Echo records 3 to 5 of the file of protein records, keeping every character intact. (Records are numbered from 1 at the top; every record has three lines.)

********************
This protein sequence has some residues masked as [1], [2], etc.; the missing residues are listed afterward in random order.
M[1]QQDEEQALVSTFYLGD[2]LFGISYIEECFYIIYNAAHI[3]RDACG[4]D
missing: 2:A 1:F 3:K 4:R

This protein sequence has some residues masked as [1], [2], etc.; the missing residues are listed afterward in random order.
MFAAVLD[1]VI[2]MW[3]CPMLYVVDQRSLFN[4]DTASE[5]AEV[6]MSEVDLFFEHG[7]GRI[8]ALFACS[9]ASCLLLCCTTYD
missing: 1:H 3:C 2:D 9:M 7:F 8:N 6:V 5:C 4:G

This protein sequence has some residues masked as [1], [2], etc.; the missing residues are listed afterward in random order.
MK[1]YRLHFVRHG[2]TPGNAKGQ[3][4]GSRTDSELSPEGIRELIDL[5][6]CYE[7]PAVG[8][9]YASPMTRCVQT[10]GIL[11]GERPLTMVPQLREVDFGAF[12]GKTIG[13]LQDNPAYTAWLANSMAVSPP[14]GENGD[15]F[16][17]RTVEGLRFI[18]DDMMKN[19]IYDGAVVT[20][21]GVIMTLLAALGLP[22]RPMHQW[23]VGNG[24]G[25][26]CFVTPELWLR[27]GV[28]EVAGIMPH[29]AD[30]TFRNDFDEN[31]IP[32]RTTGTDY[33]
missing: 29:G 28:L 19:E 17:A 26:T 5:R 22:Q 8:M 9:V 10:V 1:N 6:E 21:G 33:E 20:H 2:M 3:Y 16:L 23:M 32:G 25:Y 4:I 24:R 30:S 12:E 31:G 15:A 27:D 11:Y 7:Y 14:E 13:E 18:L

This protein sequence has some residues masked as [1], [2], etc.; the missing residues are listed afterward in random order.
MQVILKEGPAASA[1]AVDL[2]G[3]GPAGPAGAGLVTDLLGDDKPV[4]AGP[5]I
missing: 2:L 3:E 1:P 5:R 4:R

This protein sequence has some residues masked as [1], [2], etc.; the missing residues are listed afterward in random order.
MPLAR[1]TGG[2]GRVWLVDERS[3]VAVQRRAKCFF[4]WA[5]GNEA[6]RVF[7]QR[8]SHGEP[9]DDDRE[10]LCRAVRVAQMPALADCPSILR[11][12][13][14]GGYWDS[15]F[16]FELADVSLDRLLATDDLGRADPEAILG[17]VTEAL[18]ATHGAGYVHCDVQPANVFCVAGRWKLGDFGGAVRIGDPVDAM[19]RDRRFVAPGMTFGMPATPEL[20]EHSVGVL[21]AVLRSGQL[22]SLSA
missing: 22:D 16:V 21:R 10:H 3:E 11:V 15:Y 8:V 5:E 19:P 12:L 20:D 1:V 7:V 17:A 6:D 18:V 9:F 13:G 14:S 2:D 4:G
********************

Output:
This protein sequence has some residues masked as [1], [2], etc.; the missing residues are listed afterward in random order.
MK[1]YRLHFVRHG[2]TPGNAKGQ[3][4]GSRTDSELSPEGIRELIDL[5][6]CYE[7]PAVG[8][9]YASPMTRCVQT[10]GIL[11]GERPLTMVPQLREVDFGAF[12]GKTIG[13]LQDNPAYTAWLANSMAVSPP[14]GENGD[15]F[16][17]RTVEGLRFI[18]DDMMKN[19]IYDGAVVT[20][21]GVIMTLLAALGLP[22]RPMHQW[23]VGNG[24]G[25][26]CFVTPELWLR[27]GV[28]EVAGIMPH[29]AD[30]TFRNDFDEN[31]IP[32]RTTGTDY[33]
missing: 29:G 28:L 19:E 17:A 26:T 5:R 22:Q 8:M 9:V 10:V 1:N 6:E 21:G 33:E 20:H 2:M 3:Y 16:L 23:M 32:G 25:Y 4:I 24:R 30:S 12:E 31:G 15:A 27:D 11:Y 7:Y 14:E 13:E 18:L

This protein sequence has some residues masked as [1], [2], etc.; the missing residues are listed afterward in random order.
MQVILKEGPAASA[1]AVDL[2]G[3]GPAGPAGAGLVTDLLGDDKPV[4]AGP[5]I
missing: 2:L 3:E 1:P 5:R 4:R

This protein sequence has some residues masked as [1], [2], etc.; the missing residues are listed afterward in random order.
MPLAR[1]TGG[2]GRVWLVDERS[3]VAVQRRAKCFF[4]WA[5]GNEA[6]RVF[7]QR[8]SHGEP[9]DDDRE[10]LCRAVRVAQMPALADCPSILR[11][12][13][14]GGYWDS[15]F[16]FELADVSLDRLLATDDLGRADPEAILG[17]VTEAL[18]ATHGAGYVHCDVQPANVFCVAGRWKLGDFGGAVRIGDPVDAM[19]RDRRFVAPGMTFGMPATPEL[20]EHSVGVL[21]AVLRSGQL[22]SLSA
missing: 22:D 16:V 21:R 10:H 3:E 11:V 15:Y 8:V 5:E 19:P 12:L 20:D 1:V 7:V 17:A 6:D 18:V 9:F 13:G 14:S 2:D 4:G